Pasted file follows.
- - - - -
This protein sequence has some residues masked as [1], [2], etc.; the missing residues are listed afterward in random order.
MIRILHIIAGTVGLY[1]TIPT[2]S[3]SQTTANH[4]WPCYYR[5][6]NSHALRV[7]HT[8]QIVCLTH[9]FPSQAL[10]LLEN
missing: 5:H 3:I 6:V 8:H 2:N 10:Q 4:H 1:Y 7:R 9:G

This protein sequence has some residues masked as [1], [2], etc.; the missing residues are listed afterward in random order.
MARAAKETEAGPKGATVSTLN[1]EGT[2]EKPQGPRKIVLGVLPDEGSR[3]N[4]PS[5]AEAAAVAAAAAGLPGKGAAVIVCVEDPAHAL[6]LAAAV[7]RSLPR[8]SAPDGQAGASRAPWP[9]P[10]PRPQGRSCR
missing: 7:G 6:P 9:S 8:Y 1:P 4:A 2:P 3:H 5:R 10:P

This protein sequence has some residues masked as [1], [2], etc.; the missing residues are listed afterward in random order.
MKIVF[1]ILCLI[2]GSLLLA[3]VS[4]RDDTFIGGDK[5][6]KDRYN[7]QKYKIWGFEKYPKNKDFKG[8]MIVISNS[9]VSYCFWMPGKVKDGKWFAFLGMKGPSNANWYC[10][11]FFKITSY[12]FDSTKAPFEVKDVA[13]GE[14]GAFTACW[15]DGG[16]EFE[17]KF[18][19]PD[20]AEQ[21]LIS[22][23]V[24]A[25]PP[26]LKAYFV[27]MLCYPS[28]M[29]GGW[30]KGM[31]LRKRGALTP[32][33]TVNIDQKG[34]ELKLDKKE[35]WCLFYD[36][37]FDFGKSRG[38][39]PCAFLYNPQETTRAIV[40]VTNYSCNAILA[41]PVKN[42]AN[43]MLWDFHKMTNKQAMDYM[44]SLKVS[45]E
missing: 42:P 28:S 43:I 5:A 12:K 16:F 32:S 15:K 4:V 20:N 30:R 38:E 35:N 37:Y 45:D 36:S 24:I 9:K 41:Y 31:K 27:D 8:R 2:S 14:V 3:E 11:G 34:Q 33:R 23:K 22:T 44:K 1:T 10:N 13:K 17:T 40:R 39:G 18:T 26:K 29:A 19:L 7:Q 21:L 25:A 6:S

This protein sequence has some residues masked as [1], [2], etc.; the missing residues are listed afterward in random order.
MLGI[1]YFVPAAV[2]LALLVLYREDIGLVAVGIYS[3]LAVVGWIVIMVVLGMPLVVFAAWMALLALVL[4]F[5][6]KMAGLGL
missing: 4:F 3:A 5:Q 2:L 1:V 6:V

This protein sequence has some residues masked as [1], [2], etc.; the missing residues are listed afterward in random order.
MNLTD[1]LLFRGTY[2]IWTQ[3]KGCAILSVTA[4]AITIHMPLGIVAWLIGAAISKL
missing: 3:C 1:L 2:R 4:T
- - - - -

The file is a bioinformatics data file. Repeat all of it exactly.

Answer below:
This protein sequence has some residues masked as [1], [2], etc.; the missing residues are listed afterward in random order.
MIRILHIIAGTVGLY[1]TIPT[2]S[3]SQTTANH[4]WPCYYR[5][6]NSHALRV[7]HT[8]QIVCLTH[9]FPSQAL[10]LLEN
missing: 5:H 3:I 6:V 8:H 2:N 10:Q 4:H 1:Y 7:R 9:G

This protein sequence has some residues masked as [1], [2], etc.; the missing residues are listed afterward in random order.
MARAAKETEAGPKGATVSTLN[1]EGT[2]EKPQGPRKIVLGVLPDEGSR[3]N[4]PS[5]AEAAAVAAAAAGLPGKGAAVIVCVEDPAHAL[6]LAAAV[7]RSLPR[8]SAPDGQAGASRAPWP[9]P[10]PRPQGRSCR
missing: 7:G 6:P 9:S 8:Y 1:P 4:A 2:P 3:H 5:R 10:P

This protein sequence has some residues masked as [1], [2], etc.; the missing residues are listed afterward in random order.
MKIVF[1]ILCLI[2]GSLLLA[3]VS[4]RDDTFIGGDK[5][6]KDRYN[7]QKYKIWGFEKYPKNKDFKG[8]MIVISNS[9]VSYCFWMPGKVKDGKWFAFLGMKGPSNANWYC[10][11]FFKITSY[12]FDSTKAPFEVKDVA[13]GE[14]GAFTACW[15]DGG[16]EFE[17]KF[18][19]PD[20]AEQ[21]LIS[22][23]V[24]A[25]PP[26]LKAYFV[27]MLCYPS[28]M[29]GGW[30]KGM[31]LRKRGALTP[32][33]TVNIDQKG[34]ELKLDKKE[35]WCLFYD[36][37]FDFGKSRG[38][39]PCAFLYNPQETTRAIV[40]VTNYSCNAILA[41]PVKN[42]AN[43]MLWDFHKMTNKQAMDYM[44]SLKVS[45]E
missing: 42:P 28:S 43:I 5:A 12:K 16:F 32:S 15:K 4:V 20:N 30:R 38:E 35:N 37:Y 45:D 36:S 24:I 9:K 41:Y 31:K 27:D 8:R 2:S 14:V 3:E 11:G 34:Q 33:R 23:K 22:T 44:K 1:T 10:N 13:K 17:T 40:R 39:G 18:T 26:K 29:A 19:L 7:Q 21:L 25:A 6:S

This protein sequence has some residues masked as [1], [2], etc.; the missing residues are listed afterward in random order.
MLGI[1]YFVPAAV[2]LALLVLYREDIGLVAVGIYS[3]LAVVGWIVIMVVLGMPLVVFAAWMALLALVL[4]F[5][6]KMAGLGL
missing: 4:F 3:A 5:Q 2:L 1:V 6:V

This protein sequence has some residues masked as [1], [2], etc.; the missing residues are listed afterward in random order.
MNLTD[1]LLFRGTY[2]IWTQ[3]KGCAILSVTA[4]AITIHMPLGIVAWLIGAAISKL
missing: 3:C 1:L 2:R 4:T